Brownie Things supply bakeries, and sell direct to customers through market stalls and online.
Easter is usually one of their busiest times, but they have been battling with high sugar prices as well as transport and energy costs for months.
"Our gluten free flour that we use has doubled in price, which we use for all of our brownie bases, sugar has gone up considerably, butter has gone up considerably. These are all things that are out of control," Martins Strals, Managing Director of Brownie Things told CGTN.
"We can either sit here and moan and complain and shut shop, or we can adapt and innovate and find ways to survive."
Easter treats are more than just chocolate. Hot Cross Buns are sold in their millions in the UK alone. But, like everything else, they have been hit by spiraling prices.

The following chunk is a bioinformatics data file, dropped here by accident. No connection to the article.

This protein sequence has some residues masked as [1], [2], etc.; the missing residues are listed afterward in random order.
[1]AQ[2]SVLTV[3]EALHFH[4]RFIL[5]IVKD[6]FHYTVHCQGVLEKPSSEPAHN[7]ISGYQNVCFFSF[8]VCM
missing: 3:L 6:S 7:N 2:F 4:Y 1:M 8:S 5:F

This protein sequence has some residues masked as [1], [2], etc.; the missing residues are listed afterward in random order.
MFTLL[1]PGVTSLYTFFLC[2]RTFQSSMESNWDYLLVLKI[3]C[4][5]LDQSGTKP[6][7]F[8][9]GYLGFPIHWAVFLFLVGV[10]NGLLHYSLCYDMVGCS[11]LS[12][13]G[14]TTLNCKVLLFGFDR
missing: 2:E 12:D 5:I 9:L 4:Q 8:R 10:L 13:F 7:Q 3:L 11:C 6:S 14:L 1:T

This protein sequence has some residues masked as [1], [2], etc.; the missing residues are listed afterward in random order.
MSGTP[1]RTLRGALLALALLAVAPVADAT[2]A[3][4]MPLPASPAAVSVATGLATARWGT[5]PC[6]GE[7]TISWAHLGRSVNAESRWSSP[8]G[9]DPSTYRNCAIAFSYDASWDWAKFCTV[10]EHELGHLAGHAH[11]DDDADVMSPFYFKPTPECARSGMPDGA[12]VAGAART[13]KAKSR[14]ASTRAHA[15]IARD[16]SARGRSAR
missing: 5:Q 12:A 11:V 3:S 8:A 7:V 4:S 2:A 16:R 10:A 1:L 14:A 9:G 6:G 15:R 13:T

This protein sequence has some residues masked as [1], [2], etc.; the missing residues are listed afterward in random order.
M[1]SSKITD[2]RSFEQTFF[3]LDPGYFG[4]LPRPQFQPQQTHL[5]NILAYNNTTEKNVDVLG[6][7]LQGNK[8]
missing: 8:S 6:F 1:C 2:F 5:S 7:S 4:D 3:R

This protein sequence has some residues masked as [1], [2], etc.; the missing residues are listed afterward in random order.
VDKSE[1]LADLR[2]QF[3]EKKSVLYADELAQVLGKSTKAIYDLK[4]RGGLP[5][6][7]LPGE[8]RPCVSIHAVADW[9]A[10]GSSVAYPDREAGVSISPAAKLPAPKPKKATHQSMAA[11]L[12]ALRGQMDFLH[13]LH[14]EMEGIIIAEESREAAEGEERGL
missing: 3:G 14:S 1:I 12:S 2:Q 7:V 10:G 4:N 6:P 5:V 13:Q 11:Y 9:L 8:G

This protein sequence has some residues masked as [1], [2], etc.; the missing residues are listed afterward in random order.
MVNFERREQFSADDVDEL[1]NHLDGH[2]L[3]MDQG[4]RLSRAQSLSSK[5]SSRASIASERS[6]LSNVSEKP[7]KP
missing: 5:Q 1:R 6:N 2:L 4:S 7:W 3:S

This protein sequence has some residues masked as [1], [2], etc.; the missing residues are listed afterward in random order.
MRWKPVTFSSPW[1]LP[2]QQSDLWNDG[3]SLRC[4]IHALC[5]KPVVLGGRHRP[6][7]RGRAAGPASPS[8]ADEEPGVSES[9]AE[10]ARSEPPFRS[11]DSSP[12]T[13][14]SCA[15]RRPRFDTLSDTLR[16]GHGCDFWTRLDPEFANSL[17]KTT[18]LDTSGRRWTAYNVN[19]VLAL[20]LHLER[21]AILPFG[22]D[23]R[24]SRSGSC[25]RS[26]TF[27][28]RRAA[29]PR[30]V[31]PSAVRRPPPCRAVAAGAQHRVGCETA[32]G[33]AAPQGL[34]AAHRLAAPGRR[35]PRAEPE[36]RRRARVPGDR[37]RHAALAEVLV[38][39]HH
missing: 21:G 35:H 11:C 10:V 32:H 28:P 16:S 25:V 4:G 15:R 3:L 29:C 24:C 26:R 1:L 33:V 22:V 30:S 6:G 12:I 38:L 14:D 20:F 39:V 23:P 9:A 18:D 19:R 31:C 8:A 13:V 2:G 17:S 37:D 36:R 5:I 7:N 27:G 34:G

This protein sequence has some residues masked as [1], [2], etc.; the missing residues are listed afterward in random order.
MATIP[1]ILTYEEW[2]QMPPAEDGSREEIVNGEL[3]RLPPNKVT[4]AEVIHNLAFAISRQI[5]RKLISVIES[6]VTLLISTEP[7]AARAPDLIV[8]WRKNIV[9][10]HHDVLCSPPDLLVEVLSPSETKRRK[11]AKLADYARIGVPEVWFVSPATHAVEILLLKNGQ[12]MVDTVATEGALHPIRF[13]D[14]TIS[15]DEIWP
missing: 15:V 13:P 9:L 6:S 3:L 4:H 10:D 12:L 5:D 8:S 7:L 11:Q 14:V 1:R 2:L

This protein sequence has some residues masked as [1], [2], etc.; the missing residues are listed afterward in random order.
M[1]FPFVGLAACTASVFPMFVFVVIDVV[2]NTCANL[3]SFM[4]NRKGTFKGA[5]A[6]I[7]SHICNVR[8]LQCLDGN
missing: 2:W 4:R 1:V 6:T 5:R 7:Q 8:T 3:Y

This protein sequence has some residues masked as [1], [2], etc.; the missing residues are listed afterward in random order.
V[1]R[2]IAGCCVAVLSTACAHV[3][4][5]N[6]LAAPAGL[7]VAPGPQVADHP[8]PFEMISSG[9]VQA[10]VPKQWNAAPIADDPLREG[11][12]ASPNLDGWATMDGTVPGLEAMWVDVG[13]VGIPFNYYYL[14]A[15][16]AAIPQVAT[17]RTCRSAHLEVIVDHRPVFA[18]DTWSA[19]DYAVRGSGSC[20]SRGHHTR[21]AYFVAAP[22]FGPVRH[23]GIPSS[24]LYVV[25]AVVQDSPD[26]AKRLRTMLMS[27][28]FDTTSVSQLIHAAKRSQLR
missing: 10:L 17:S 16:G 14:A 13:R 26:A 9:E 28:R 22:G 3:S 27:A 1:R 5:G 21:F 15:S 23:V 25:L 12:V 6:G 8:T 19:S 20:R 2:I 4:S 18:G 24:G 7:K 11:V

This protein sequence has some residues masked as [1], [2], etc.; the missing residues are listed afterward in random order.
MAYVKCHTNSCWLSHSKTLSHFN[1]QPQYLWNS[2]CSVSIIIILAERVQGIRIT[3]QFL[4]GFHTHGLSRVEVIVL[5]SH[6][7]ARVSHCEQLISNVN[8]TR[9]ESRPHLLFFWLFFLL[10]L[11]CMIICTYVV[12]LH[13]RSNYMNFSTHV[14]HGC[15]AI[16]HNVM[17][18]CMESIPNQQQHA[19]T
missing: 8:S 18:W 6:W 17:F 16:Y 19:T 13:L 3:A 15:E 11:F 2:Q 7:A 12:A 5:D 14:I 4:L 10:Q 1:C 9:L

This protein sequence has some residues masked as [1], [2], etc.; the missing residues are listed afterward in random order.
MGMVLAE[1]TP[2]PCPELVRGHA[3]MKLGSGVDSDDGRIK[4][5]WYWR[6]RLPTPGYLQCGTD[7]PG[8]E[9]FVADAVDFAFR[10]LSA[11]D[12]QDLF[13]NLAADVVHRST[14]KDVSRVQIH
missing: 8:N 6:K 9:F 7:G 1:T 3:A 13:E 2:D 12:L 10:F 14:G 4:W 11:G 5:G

'Necessity is the mother of invention'
In the UK, the annual food inflation rate is now above 18 percent.
But it is chocolate that now dominates the holiday, and 80 - 90 million chocolate eggs are expected to be sold in the UK this Easter.
Poor sugarcane harvests last year have reduced the amount of sugar available globally, pushing up prices. But there are hopes that it is temporary. Harvests in the past few months have been more successful, which should reduce prices in future.
For now, businesses are having to do whatever they can to keep costs down without sacrificing quality.
"We actually have the means here to grind our own sugar, so we can turn it from granulated sugar to something that is even greater quality than caster sugar, which is a huge saving in price that way. So necessity is the mother of invention, and we've certainly been as inventive as we can be," Luke Goold, Head Chef at Brownie Things told CGTN.
Children in the UK will eat an average of eight chocolate eggs each, of differing sizes in the coming days, but the cost of those eggs might leave a sour taste in the mouth of parents.